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Fri Aug 31, 2018, 03:44 AM

Life-size Bugatti Chiron made from a million Lego pieces ... and it actually drives

A bit too late to order a coveted Bugatti Chiron? More of a do-it-yourselfer? Why not make one from Lego Technic parts? That's what Lego has done, building a full-sized, functioning Chiron almost entirely from Legos, right down to the powerplant. It may not be fast, but it's really dang cool.

The Lego Technic team (based out of the company's Kladno factory in the Czech Republic) used about a million pieces to build the life-sized Bugatti Chiron, after having scaled one a few months ago as an apparent test run towards the real thing. The full-sized Lego Chiron is a faithful reproduction of the design lines of the world's fastest production car, and is the first large-scale movable construction developed and powered entirely by Lego motors. The full-sized model is packed with 2,304 Technic motors, 4,032 Technic gear wheels, and enough Lego pieces to total 1.5 tonnes (1.65 US tons or 3,300 lb).

The car's thousands of motors produce a total of 5.3 horsepower (3.95 kW) and about 67.9 pound-feet (92 Nm) of torque. Compare that to the actual Chiron, which weighs in at about 2 tonnes and produces 1,500 horsepower (1,118.6 kW). While the real Bugatti might fly around the track at record speeds, the Lego Chiron won't kill you in a top-speed collision. Especially if you wear the recommended helmet, as did Bugatti test driver Andy Wallace when he got behind the Lego Chiron's wheel and took it for a top-speed spin of 20 km/h (12 mph) along the Ehra Lessien proving ground in Germany.

Joking aside, the Lego Technic version of the Bugatti Chiron is a full-sized achievement. The Lego vehicle is made entirely from bricks and parts, from its fascinating outer skin structure to its interior seating and steering wheel. A working rear spoiler, front and rear lighting, a brake pedal, and more were constructed using 339 types of Lego Technic elements and over 13,000 work hours of development and construction. None of the parts are glued together, and load-bearing parts are almost entirely Lego pieces. The Chiron does include about 58 types of custom-made Lego parts in its construction. That includes its functional speedometer. Tires and wheels were supplied by Bugatti.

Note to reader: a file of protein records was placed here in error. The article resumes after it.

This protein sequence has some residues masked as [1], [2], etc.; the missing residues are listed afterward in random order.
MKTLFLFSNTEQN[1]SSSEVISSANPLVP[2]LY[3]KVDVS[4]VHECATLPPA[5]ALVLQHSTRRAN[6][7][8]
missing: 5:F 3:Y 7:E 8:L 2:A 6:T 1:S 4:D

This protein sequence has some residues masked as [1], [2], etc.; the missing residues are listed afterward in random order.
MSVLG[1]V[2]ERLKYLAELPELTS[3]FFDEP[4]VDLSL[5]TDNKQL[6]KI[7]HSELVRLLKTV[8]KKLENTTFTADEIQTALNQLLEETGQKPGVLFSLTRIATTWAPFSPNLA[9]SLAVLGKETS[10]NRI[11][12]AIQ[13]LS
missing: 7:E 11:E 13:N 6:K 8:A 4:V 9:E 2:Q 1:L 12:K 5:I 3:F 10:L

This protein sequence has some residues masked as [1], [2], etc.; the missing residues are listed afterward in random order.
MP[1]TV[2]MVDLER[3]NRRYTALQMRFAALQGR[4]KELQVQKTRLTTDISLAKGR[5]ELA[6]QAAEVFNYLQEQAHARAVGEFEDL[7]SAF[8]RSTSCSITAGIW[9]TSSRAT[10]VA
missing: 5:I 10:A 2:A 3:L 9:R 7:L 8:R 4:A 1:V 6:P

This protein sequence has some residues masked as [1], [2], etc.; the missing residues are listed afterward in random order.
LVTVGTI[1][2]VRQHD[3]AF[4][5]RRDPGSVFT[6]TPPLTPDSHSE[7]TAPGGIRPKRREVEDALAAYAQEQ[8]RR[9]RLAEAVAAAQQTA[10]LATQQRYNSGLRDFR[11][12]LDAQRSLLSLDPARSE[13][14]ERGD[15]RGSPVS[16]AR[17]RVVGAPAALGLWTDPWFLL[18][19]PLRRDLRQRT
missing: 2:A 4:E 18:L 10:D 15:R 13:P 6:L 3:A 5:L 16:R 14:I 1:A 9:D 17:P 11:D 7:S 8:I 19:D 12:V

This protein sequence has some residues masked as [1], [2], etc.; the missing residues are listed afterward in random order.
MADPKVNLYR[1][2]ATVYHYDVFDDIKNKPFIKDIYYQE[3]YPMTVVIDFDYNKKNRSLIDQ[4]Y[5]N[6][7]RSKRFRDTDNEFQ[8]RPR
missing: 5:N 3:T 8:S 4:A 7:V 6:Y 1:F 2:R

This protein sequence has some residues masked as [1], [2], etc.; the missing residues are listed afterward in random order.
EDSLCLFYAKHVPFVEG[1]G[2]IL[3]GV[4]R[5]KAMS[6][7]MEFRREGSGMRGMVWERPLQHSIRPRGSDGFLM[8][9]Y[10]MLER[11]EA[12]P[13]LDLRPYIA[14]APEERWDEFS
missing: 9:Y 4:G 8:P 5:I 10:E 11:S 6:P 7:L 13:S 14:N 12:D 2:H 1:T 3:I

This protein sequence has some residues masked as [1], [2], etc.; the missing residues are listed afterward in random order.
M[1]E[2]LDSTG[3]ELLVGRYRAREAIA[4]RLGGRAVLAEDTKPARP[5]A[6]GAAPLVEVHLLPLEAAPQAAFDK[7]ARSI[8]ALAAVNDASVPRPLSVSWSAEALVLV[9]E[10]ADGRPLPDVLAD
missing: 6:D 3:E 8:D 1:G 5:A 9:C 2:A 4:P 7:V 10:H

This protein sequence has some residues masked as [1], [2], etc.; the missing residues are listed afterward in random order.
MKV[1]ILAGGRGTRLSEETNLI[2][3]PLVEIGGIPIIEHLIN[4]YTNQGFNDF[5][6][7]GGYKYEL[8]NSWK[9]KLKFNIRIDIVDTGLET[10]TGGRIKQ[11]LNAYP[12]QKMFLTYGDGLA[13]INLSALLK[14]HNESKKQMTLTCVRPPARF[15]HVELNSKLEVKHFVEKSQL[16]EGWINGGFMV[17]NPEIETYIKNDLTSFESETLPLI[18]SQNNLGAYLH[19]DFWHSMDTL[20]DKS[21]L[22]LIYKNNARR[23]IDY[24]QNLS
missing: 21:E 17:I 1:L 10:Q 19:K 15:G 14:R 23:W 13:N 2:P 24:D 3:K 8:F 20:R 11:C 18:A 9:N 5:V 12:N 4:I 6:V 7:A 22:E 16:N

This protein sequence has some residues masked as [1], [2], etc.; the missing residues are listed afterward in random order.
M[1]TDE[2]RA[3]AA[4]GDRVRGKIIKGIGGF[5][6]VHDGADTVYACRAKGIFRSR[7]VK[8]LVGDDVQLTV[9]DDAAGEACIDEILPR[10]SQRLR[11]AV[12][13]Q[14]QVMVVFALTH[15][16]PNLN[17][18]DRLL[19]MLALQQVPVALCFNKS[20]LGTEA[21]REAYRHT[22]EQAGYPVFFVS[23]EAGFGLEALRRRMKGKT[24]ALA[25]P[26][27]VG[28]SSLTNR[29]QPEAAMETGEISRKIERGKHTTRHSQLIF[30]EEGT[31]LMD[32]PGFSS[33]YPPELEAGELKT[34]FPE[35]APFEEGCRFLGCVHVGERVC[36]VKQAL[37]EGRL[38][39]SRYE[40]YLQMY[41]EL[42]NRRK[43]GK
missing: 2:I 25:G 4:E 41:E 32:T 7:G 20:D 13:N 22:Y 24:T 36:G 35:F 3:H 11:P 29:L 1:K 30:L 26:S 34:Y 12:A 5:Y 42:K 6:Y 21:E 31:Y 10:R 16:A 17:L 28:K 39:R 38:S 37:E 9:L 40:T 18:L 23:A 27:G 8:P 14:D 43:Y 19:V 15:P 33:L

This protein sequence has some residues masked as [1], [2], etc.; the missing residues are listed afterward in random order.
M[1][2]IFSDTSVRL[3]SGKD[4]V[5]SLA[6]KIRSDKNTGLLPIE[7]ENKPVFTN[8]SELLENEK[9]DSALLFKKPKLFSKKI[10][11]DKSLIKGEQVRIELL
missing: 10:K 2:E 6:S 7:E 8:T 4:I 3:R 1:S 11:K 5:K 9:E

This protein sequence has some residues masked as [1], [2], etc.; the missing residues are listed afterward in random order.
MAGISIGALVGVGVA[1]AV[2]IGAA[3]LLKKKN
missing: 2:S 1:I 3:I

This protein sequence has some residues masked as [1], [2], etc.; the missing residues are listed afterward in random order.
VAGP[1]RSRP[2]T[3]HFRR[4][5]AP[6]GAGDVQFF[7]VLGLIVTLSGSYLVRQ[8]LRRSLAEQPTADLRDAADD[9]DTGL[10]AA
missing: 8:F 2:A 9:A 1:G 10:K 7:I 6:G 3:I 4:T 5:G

More: https://newatlas.com/lego-bugatti-chiron-life-sized/56149/




The test drive of the Lego Chiron took place at the Ehra Lessien proving grounds in Germany (Credit: Lego Technic)




LEGO Technic full-sized Bugatti Chiron in Action



The people at LEGO decided to use a Technic bits to build a functioning Bugatti Chiron. Powered entirely by LEGO parts, including its engine, this LEGO Chiron may not be as fast as the Bugatti vehicle, but it's really, really cool.

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Reply Life-size Bugatti Chiron made from a million Lego pieces ... and it actually drives (Original post)
Rhiannon12866 Aug 2018 OP
PoliticAverse Aug 2018 #1
Rhiannon12866 Aug 2018 #2
TexasTowelie Aug 2018 #3
Rhiannon12866 Aug 2018 #4

Response to Rhiannon12866 (Original post)

Fri Aug 31, 2018, 03:54 AM

1. So being build with real LEGO pieces it costs more than the actual car then? n/t

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Response to PoliticAverse (Reply #1)

Fri Aug 31, 2018, 04:16 AM

2. No, the actual car costs about $3 million - not counting extras

While the Lego model cost just over $100,000. Still a pretty hefty price for a car, but it won't be mass produced.

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Response to Rhiannon12866 (Original post)

Fri Aug 31, 2018, 06:46 AM

3. The way the car was shaking towards the end of the video

makes me scared to take a ride. I don't think that my bladder can tolerate a vehicle without shock absorbers.

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Response to TexasTowelie (Reply #3)

Fri Aug 31, 2018, 07:16 AM

4. From what I read, it doesn't sound like it goes fast enough to make it an uncomfortable ride

Though I was thinking it would be more fun to look at than to ride in. It just struck me as an interesting thing to attempt, certainly more constructive than figuring a way to print 3D weapons.

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